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Trichophyton spp – Morphology, Life cycle, Pathogenesis

By
Sourav Bio

Trichophyton is a genus of fungi that comprises the parasitic species responsible for tinea, athlete’s foot, ringworm, jock itch, and similar infections of the nail, beard, skin, and scalp. Trichophyton fungi are characterized by the development of both macro- and microconidia with smooth walls. Macroconidia are thin- or thick-walled, clavate to fusiform, and range in size from 4 to 8 by 8 to 50 μm. They are typically borne laterally directly on hyphae or on short pedicels. Macroconidia are uncommon or absent in numerous species. Microconidia are spherical, pyriform to clavate, or irregular in shape, with dimensions ranging from 2 to 3 by 2 to 4 μm.

The following are some of the most common Trichophyton species:

  • Trichophyton rubrum
  • Trichophyton mentagrophytes
  • Trichophyton tonsurans
  • Trichophyton verrucosum
  • Trichophyton schoenleinii

Habitat of Trichophyton spp

Trichophyton spp. is a genus of fungi that can induce numerous skin infections in humans and animals. Typically, they are found in soil, on animals, and on humans. Depending on the species, the habitat of Trichophyton spp. can vary.

  • Anthropophilic species prefer to feed on humans. This species is the leading cause of ringworm in humans. These organisms inhabit the epidermis, hair, and nails.
  • Zoophilic organisms are those that prefer to feed on other animals. Through contact with an infected animal, these species can be transmitted to humans. Ringworm can affect the epidermis, hair, and nails.
  • Geophilic species favor living in the soil. Typically, these species do not cause human infections, but they can occasionally be transmitted through contact with contaminated soil.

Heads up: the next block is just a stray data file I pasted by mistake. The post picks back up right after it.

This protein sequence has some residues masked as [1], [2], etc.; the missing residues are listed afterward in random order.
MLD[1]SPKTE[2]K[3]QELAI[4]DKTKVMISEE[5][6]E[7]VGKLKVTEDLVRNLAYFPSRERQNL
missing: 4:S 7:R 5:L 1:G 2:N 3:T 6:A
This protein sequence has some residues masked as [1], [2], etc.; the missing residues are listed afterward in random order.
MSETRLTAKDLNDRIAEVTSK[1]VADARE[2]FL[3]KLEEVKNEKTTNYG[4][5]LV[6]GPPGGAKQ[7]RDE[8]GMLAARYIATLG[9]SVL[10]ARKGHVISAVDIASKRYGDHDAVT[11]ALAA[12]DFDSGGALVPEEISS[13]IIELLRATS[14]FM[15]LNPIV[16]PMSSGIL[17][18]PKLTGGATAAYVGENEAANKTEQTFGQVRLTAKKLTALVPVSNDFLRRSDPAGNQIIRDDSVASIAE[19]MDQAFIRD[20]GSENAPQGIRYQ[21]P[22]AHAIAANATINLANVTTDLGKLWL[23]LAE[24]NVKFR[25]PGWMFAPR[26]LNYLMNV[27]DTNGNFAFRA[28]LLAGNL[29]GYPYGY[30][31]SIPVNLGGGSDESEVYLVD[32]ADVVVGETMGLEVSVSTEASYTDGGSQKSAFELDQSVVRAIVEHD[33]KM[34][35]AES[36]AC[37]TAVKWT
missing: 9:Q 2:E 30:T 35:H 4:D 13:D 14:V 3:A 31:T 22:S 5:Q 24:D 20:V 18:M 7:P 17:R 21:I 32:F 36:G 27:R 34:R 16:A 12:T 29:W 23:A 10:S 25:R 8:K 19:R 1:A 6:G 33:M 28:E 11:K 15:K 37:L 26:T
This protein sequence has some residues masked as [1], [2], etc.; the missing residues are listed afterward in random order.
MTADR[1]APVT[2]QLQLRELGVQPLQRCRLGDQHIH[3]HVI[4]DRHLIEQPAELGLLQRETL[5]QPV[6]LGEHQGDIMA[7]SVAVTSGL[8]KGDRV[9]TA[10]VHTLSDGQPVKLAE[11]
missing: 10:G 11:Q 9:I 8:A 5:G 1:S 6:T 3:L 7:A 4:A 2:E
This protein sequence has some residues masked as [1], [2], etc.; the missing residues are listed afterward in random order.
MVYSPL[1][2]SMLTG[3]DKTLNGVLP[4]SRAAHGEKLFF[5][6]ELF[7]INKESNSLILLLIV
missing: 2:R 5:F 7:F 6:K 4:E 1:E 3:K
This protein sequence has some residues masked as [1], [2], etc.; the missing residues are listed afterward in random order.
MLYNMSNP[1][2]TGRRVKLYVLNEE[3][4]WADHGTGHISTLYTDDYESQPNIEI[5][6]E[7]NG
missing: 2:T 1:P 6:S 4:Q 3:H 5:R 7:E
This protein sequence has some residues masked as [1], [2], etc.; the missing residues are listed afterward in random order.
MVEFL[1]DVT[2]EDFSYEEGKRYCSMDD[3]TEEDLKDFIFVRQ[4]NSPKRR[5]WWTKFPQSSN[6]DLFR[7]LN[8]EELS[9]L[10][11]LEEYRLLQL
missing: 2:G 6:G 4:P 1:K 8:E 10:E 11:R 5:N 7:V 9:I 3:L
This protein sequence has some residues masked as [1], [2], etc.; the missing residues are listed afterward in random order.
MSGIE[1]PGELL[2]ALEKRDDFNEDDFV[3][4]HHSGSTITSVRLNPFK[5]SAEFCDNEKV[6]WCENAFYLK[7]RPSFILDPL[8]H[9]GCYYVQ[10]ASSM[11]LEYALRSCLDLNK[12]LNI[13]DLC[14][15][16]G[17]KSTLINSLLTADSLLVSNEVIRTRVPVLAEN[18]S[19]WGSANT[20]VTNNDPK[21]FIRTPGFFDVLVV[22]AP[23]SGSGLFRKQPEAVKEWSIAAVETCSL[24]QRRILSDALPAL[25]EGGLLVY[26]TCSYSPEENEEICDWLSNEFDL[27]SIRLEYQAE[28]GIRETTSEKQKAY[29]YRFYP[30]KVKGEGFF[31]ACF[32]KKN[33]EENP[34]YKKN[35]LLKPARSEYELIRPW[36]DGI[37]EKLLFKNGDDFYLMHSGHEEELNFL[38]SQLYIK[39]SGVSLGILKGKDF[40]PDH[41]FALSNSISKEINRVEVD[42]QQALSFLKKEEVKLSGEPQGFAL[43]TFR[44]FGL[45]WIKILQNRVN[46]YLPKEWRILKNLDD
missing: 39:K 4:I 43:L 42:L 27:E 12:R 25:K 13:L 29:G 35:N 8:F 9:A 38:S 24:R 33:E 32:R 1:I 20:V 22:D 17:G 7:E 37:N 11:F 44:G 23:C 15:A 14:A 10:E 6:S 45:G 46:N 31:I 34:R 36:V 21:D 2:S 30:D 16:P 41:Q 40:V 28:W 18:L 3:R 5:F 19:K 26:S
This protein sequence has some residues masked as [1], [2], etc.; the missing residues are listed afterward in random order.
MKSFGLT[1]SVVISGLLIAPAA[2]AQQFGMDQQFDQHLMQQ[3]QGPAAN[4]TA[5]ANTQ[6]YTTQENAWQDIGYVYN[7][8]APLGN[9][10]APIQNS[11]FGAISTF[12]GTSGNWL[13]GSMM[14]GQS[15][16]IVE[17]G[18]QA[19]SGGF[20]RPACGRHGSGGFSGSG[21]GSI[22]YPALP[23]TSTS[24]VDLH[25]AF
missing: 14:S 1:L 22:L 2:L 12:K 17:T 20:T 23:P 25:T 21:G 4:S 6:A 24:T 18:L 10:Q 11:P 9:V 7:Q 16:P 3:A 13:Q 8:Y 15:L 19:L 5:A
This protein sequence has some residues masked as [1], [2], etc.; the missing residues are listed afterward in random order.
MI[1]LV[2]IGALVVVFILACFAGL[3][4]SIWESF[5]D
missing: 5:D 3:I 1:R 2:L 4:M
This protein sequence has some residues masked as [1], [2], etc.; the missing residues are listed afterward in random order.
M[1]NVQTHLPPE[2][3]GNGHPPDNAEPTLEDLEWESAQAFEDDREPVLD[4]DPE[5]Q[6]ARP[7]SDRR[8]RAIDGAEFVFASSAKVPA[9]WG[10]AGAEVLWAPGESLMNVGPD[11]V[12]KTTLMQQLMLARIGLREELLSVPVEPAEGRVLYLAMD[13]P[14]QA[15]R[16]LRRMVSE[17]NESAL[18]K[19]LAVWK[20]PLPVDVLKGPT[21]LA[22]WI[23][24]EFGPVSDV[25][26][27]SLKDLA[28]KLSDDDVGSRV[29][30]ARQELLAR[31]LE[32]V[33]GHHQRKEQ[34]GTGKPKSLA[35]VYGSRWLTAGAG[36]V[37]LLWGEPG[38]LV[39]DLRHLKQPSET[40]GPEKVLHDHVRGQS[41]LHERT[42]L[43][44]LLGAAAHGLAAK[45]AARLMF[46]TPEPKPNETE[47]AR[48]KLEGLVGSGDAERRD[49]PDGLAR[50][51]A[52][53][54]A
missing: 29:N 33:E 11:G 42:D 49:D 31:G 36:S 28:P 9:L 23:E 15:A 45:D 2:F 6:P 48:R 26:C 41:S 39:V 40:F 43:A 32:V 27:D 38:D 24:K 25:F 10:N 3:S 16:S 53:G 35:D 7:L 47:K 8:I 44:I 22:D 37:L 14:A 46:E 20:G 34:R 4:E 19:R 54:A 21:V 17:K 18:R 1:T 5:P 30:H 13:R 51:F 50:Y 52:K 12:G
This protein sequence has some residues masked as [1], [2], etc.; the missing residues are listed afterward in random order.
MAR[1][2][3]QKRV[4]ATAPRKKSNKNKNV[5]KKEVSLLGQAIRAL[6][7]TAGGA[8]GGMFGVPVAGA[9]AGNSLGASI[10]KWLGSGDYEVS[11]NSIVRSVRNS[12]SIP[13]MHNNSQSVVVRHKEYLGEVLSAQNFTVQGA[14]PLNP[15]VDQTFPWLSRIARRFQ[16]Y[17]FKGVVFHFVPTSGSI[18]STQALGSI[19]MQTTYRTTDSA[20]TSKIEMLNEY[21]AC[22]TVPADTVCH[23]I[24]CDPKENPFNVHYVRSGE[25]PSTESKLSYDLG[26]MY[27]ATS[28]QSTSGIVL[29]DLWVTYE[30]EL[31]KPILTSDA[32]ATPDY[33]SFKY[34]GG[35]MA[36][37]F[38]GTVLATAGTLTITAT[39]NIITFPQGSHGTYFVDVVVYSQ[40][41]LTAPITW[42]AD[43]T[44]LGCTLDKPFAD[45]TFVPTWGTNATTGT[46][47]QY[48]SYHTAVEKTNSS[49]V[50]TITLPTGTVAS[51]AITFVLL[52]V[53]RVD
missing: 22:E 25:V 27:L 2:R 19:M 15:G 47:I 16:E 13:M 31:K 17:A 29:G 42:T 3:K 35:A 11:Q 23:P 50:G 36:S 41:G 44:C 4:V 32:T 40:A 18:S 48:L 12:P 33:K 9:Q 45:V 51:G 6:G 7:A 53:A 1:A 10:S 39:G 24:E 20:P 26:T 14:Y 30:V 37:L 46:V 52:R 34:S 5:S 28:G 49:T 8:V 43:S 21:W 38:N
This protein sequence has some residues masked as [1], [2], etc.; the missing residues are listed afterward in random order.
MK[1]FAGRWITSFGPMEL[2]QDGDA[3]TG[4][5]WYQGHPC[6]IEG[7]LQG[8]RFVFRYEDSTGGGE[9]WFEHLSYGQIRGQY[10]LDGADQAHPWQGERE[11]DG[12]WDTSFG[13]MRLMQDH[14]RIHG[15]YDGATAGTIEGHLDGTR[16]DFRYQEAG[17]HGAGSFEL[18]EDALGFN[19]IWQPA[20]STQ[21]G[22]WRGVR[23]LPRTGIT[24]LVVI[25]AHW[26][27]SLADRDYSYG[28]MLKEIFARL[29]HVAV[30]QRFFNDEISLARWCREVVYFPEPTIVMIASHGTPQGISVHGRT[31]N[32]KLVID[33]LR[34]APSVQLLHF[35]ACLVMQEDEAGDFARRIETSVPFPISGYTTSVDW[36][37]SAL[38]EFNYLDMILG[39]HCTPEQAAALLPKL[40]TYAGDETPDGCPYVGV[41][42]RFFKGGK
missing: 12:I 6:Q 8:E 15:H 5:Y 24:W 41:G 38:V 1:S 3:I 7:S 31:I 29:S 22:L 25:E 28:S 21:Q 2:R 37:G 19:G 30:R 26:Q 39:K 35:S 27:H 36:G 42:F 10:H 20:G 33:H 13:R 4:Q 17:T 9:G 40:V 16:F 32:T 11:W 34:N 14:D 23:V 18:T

Some Trichophyton spp. species are cosmopolitan, which means they can be found all over the globe. Other species have a more restricted distribution. Trichophyton indotineae, for instance, is believed to have originated on the Indian subcontinent and is now found in tropical and subtropical regions worldwide.

In mild and humid environments, the risk of infection by Trichophyton spp. increases. This is because these conditions are optimal for fungus proliferation. Contact with an infected person or animal and inadequate personal hygiene are additional risk factors.

Morphology of Trichophyton spp

  • Hyphae: The hyphae of Trichophyton spp. are septate, meaning they are separated into compartments by cross walls. This is a trait shared by all fungi. Additionally, the hyphae branch, allowing the fungus to develop and spread.
  • Microconidia: Microconidia are produced by the branching of hyphae into microconidia. They are typically spherical, pyriform, or clavate and have a diameter of 1-2 micrometers. Trichophyton spp. do not always produce microconidia, and their presence can vary depending on the fungus species.
  • Macroconidia: Macroconidia are generated by a specialized structure known as a conidiophore. The macroconidia are carried by a long, slender stalk called the conidiophore. Macroconidia are typically clavate or fusiform and may be unicellular or multicellular. They typically range in diameter from 4 to 8 micrometers. Macroconidia are a crucial diagnostic characteristic for identifying Trichophyton species.

Cultural Characteristics of Trichophyton spp

Several cultural characteristics of Trichophyton spp. can be used to identify and diagnose dermatophyte infections. These features consist of:

  • Colony morphology: Depending on the species, colonies of Trichophyton spp. can vary in size, shape, and pigment. They are typically granular or velvety in texture and white, cream, or gray in color.